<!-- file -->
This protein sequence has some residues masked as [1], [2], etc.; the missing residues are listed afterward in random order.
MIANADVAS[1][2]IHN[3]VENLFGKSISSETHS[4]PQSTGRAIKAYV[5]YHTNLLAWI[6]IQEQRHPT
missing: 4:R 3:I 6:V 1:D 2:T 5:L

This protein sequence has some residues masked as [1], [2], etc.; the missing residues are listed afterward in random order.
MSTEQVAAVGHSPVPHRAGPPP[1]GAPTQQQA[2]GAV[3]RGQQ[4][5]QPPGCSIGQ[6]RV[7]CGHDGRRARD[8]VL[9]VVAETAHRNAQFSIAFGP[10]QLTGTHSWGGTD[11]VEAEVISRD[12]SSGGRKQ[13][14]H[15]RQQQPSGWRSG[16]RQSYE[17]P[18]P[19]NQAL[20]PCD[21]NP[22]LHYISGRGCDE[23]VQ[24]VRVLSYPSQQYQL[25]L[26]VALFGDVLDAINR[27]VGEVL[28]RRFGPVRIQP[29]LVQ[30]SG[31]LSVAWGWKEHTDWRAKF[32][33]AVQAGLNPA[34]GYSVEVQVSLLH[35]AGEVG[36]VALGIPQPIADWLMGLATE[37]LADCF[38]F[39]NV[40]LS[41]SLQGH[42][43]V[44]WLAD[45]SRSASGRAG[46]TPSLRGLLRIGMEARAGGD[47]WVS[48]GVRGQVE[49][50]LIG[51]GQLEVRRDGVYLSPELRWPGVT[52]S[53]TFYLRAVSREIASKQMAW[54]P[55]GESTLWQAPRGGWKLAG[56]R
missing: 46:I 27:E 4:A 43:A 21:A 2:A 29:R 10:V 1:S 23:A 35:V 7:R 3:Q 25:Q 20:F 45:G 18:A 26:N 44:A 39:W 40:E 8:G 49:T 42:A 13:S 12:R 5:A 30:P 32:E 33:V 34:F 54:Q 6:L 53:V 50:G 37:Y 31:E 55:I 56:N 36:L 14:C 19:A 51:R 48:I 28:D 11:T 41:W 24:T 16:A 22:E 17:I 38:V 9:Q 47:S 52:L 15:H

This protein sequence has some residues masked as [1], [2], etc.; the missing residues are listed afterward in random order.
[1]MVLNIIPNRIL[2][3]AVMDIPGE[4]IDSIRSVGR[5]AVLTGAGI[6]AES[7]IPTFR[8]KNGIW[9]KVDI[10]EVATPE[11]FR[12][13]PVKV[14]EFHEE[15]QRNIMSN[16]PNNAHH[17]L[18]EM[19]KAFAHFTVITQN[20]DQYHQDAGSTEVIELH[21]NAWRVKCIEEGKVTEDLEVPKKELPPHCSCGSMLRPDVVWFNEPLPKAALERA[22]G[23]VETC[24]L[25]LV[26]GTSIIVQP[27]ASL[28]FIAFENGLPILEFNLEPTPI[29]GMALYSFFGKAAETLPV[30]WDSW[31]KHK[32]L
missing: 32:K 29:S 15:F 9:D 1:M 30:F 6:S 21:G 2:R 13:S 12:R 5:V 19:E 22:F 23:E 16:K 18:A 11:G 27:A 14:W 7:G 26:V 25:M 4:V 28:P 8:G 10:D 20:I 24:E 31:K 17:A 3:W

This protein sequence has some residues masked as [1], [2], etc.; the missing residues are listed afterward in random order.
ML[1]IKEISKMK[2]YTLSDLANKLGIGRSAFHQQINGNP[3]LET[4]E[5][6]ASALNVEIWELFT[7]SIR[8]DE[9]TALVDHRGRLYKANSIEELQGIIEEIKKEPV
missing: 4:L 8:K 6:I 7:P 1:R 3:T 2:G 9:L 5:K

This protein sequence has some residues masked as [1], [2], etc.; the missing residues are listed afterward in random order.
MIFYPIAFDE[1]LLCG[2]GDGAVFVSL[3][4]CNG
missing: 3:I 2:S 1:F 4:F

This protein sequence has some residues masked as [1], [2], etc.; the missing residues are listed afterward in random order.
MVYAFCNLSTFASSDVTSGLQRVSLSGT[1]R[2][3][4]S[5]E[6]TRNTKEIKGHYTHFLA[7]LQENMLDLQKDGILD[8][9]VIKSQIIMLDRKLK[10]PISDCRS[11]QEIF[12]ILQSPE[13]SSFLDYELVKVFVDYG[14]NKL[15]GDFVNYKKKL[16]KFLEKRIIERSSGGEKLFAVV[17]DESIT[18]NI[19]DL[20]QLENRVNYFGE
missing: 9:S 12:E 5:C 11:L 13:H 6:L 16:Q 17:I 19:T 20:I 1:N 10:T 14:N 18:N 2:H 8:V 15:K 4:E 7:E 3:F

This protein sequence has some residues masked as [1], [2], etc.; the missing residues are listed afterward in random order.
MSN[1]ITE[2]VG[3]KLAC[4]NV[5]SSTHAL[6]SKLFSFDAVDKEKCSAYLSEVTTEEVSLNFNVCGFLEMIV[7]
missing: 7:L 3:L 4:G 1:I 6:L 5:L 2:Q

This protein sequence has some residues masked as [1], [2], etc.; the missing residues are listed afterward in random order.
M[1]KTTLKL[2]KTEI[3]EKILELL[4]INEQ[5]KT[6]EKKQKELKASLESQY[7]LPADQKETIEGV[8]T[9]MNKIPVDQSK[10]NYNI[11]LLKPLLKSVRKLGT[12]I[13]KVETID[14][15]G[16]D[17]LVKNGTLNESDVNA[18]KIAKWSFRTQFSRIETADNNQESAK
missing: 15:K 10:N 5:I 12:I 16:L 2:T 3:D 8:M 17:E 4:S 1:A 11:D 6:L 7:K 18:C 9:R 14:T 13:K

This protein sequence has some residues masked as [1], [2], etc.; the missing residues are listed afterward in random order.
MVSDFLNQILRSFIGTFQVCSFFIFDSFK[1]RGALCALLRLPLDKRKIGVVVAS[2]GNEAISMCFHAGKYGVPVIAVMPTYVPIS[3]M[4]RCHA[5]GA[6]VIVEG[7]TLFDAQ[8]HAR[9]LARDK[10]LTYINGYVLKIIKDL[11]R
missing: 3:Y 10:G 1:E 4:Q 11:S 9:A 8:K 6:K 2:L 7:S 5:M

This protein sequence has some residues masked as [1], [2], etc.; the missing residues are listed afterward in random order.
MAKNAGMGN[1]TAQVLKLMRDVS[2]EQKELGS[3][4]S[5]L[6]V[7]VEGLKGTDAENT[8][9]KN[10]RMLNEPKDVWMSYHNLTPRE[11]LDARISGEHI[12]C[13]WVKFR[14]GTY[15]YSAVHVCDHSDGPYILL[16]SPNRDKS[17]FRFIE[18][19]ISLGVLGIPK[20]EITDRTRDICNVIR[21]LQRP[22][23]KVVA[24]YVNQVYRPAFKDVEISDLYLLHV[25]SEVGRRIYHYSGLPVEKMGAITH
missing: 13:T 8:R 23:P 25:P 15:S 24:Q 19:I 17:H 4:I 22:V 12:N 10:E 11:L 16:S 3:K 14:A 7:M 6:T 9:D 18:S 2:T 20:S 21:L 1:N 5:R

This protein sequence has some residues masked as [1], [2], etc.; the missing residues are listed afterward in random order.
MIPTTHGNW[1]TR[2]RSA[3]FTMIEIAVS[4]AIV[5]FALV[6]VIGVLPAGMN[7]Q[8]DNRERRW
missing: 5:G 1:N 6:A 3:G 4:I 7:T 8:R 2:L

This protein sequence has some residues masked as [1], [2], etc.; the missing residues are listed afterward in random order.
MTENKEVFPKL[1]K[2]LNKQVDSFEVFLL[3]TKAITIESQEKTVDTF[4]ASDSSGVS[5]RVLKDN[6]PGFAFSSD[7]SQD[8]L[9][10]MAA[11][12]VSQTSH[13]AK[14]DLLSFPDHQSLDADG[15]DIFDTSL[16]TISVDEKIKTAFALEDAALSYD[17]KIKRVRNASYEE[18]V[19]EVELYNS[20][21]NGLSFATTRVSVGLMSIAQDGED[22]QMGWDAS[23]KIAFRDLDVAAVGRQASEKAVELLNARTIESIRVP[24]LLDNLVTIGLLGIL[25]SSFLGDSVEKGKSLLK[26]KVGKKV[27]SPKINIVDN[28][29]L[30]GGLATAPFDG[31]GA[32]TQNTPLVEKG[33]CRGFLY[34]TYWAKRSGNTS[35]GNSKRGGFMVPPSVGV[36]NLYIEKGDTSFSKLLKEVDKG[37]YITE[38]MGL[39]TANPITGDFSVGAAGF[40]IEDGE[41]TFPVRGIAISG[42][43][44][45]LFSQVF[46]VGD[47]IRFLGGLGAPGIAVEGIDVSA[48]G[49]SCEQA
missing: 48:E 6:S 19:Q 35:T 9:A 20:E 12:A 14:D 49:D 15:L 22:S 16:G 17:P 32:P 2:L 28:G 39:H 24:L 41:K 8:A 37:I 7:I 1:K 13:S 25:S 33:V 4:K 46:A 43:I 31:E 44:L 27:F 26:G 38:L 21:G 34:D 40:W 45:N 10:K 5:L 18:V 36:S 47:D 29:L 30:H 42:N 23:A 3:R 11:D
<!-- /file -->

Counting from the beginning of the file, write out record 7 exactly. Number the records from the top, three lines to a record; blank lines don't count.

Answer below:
This protein sequence has some residues masked as [1], [2], etc.; the missing residues are listed afterward in random order.
MSN[1]ITE[2]VG[3]KLAC[4]NV[5]SSTHAL[6]SKLFSFDAVDKEKCSAYLSEVTTEEVSLNFNVCGFLEMIV[7]
missing: 7:L 3:L 4:G 1:I 6:L 5:L 2:Q